|Arlene Schmid, PhD||Marieke Van Puymbroeck, PhD|
Dr. Arlene Schmid is an Occupational Therapist and Associate Professor at Colorado State University. Dr. Marieke Van Puymbroeck is a Recreational Therapist and Professor at Clemson University. Dr. Schmid and Dr. Puymbroeck have collaborated for over a decade on the use of yoga as a therapeutic intervention to improve function and wellbeing in individuals with neurological conditions.
Dr. Schmid: As an Occupational Therapist, I used yoga with my patients. I went to get my PhD solely so I could do yoga research.
Dr. Puymbroeck: Arlene made me go to a yoga class, and I hated it. Eventually I ended up in another yoga class and in my first downward dog I thought; Oh, I think this would be a great intervention for caregivers of people with stroke! My college had an internal funding mechanism, so I wrote my first grant on yoga for stroke caregivers.
Dr. Schmid: We’ve been funded pretty consistently since 2006. We’ve learned to do a lot with a little money. Now we have this really good track record; for a $50,000 grant we got six published papers and the research base for an NIH grant. That’s what funders want to see, to know that our team will be really productive and do a lot of work with a little bit of money.
Dr. Puymbroeck: Broadly speaking, our methodology is much more sophisticated. We have been very conscientious about looking at the data we collected and figuring out how we can improve the study, finding out what the limitations were, and homing in on different mechanisms we were interested in studying. We’ve figured out what we’re targeting and how to target the mechanism better.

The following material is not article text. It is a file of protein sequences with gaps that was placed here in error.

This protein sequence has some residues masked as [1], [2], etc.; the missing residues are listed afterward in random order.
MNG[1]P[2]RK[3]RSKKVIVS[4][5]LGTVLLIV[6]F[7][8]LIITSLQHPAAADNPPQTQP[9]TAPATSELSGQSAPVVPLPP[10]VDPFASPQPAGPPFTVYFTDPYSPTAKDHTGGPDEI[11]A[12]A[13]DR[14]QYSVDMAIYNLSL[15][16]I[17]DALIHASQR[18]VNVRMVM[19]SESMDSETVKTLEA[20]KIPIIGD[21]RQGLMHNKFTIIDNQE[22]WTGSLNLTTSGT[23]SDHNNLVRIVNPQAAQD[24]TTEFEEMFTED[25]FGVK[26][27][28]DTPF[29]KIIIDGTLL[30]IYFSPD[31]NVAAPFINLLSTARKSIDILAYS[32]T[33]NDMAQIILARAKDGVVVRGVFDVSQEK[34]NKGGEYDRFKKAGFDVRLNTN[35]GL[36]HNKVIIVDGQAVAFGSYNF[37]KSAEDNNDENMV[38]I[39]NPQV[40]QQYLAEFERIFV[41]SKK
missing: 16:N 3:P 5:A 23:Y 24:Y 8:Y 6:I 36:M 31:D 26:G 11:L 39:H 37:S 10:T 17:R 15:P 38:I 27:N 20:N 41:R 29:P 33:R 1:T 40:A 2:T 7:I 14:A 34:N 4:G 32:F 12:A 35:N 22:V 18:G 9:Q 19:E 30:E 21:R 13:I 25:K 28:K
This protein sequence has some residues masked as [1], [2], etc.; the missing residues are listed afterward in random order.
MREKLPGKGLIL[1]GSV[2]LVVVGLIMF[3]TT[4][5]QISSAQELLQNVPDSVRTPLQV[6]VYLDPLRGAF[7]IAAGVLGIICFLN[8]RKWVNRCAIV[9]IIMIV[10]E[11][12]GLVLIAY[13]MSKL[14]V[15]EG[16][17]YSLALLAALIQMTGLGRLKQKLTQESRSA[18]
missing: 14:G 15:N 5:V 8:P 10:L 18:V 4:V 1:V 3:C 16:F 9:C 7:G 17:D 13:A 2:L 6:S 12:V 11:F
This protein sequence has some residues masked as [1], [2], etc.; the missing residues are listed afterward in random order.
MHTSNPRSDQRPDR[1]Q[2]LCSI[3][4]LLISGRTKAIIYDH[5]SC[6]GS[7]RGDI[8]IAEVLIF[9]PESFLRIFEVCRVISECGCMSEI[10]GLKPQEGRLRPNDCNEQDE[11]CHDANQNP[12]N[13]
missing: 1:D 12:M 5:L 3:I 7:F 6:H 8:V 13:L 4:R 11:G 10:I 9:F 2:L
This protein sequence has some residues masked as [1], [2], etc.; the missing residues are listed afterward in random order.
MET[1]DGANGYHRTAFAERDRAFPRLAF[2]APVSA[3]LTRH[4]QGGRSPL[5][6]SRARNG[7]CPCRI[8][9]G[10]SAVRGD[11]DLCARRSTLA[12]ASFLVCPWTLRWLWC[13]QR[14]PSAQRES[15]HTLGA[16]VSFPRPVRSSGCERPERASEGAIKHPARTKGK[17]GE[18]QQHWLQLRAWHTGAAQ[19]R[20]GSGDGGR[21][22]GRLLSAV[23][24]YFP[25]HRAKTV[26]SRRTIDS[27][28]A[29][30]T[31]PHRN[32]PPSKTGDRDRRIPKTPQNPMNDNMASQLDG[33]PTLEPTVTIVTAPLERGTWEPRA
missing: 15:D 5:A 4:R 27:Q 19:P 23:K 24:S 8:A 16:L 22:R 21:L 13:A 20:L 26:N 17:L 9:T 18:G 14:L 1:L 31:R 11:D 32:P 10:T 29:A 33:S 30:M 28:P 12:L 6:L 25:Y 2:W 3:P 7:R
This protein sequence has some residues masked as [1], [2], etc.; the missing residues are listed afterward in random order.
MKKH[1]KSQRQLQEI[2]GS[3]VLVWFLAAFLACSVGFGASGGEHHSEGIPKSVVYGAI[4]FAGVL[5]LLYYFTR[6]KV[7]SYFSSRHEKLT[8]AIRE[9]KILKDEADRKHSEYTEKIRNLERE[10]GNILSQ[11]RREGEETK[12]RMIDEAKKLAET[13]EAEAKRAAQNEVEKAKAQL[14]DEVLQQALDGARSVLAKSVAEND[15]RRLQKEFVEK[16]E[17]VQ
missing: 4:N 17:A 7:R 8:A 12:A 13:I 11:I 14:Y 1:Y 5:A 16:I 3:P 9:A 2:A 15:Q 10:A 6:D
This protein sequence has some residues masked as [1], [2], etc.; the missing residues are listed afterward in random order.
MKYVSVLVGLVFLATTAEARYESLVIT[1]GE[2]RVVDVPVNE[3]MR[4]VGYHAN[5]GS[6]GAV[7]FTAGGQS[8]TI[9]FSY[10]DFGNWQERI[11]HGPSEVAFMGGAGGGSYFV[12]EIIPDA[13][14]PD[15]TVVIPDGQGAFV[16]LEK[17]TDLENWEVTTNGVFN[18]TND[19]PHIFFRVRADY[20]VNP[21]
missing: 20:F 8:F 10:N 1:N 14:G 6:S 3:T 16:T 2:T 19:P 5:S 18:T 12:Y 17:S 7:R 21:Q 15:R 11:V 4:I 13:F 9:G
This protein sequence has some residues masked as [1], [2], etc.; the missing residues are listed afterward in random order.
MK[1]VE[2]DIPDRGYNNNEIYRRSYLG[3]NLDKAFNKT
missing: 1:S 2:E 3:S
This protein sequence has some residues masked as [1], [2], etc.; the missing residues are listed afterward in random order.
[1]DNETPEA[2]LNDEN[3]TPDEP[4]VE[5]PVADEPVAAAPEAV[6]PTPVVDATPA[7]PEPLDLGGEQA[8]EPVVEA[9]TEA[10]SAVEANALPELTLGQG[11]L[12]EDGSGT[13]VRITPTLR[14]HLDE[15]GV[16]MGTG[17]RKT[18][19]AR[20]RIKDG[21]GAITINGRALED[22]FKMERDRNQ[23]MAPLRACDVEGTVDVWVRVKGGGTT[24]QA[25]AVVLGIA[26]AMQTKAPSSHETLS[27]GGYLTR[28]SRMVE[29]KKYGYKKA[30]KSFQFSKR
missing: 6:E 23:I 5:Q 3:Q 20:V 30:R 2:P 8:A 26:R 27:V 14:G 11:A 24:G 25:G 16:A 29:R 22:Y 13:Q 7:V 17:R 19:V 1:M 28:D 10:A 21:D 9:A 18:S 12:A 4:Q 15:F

Dr. Schmid: I think writing groups have been one of the best things we have ever learned. We’ve had papers published with zero revisions because four people had already looked at it and ripped it apart. The way we write grants is to have one person who will take it and run with it, and then the other person provides a thorough critique.
Dr. Puymbroeck: We’re so lucky we get to do this together. However, it’s not just luck; we were very intentional about our collaboration. We met frequently to learn how to align our work. We had to really understand each other’s areas and learn to value it. We both bring similar but different perspectives, and we’ve figured out how to align our work to be really productive—both in publishing our results and securing funding for our work.
Dr. Schmid: I think there is a lot of opportunity to help therapists integrate it into practice. We’re showing complementary and integrative medicine works, but how do we help therapists use it? This application piece is important, for complementary and integrative medicine.